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Cellphone alerts used in New York to search for bombing suspect

NEW YORK — All around New York City, cellphones blared Monday morning with the dissonant, but familiar, tone of an emergency alert. But this time, the alert — typically used for weather-related advisories or abducted children — was different.

The nation’s Wireless Emergency Alerts system was deployed as an electronic wanted poster, identifying a 28-year-old man sought in connection with the bombings in Manhattan and New Jersey.

Suddenly, from commuter trains to the sidewalks of Manhattan, millions were enlisted in the manhunt.

The message was simple: “Wanted: Ahmad Khan Rahami, 28-yr-old male. See media for pic. Call 9-1-1 if seen.”

It roughly coincided with an appearance by Mayor Bill de Blasio at 7:30 a.m. on CNN, where he announced the name of the suspect and shared a photograph released by the FBI. Authorities simultaneously spread the image on Twitter, hoping to ensure that those receiving the alert around 8 a.m. and after on their phones would have no trouble finding the image of Rahami.

The messages are targeted to a cellphone’s location, so the alert Monday was received by those in New York City, but not those in all parts of the state.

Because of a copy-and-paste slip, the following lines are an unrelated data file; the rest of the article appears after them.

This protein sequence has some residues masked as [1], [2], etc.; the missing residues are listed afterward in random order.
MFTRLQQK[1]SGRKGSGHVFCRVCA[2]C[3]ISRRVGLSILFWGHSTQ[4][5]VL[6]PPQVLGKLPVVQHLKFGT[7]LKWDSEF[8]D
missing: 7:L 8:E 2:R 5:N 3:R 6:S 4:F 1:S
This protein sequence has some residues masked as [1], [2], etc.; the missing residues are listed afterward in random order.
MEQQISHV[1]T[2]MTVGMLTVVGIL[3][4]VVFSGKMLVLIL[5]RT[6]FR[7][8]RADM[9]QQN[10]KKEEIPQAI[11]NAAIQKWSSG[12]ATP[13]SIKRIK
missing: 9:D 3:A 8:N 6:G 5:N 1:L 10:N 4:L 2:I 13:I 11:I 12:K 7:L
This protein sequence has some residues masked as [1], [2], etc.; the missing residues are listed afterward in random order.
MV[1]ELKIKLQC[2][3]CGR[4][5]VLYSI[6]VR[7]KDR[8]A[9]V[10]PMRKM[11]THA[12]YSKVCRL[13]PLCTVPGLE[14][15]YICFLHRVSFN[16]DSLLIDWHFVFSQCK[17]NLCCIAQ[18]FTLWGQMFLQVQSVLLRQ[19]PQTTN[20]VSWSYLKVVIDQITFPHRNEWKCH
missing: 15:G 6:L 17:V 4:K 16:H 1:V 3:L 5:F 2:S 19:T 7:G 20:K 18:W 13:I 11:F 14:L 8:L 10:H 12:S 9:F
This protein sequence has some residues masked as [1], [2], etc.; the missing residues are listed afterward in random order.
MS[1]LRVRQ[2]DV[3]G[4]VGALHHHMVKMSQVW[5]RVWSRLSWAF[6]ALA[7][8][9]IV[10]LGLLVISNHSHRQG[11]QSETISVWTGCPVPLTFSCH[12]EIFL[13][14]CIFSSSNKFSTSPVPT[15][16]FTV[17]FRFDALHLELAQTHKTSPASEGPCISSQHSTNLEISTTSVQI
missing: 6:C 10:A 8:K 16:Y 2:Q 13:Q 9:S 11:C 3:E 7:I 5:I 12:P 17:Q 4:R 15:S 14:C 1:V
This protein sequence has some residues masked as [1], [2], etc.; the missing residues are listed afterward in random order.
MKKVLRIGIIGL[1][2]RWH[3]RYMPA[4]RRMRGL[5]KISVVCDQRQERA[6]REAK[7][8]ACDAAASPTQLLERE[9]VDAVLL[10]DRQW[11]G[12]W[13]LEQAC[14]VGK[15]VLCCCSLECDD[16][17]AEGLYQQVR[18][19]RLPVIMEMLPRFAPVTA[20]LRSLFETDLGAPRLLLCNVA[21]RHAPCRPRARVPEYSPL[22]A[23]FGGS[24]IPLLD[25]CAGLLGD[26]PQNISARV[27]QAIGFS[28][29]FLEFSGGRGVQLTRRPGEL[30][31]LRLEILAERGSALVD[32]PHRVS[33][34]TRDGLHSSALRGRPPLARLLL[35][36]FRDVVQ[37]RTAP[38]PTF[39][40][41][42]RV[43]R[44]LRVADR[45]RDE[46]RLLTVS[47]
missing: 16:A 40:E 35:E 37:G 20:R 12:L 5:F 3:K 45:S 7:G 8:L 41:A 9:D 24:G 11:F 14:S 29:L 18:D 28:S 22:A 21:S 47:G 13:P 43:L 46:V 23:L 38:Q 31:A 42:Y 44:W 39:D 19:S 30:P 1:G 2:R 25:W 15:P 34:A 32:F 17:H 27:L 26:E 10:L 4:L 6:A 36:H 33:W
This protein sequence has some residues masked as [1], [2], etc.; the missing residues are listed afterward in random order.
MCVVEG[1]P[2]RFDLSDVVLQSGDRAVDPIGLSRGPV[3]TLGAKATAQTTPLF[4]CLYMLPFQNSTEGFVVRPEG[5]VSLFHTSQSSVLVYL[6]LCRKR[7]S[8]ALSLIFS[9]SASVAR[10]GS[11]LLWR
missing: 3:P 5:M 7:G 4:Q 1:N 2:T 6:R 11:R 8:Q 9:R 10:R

A spokesman for the State Police said the decision to release the message came from authorities in New York City; a spokesman for de Blasio said it was the first time an alert was used for such a purpose.

There are three broad types of alerts in the national system: emergency alerts for storms and other threats to public safety; Amber Alerts, which seek to enlist the public in a search for an abducted child; and those issued by the president. Cellphone users can opt to block all but the presidential alerts.

The emergency alerts can be sent to the national system by federal, state, or local authorities who have been authorized to do so and can include shelter-in-place instructions or evacuation orders precipitated by “severe weather, a terrorist threat, or a chemical spill,” according to the Federal Communications Commission.


In New York City, the alerts have been used eight times since 2012: three times during Hurricane Sandy, once to alert a travel ban during a 2015 winter storm, and twice during the bombing in the Chelsea neighborhood in Manhattan, according to city officials.

The first warning, on Saturday night, was directed at people in the Chelsea area, warning them to stay away from windows as police cleared an unexploded device from 27th Street. The second went across the city to assist in the search for Rahami.

By late morning, law enforcement officials said Rahami had been captured.

The Federal Emergency Management Agency said Monday it was not the first time the system had been used to ring out a search for a dangerous suspect, but the agency could not immediately provide a past example.

FEMA authorizes messages from a local, state, federal, or tribal government agency and sends them on to wireless carriers. In this case, FEMA said the alert was issued by the New York Office of Emergency Management.

Messages appear on phones just like texts and are accompanied by a loud alarm. The phone also vibrates, which the FCC says helps people with hearing or vision disabilities.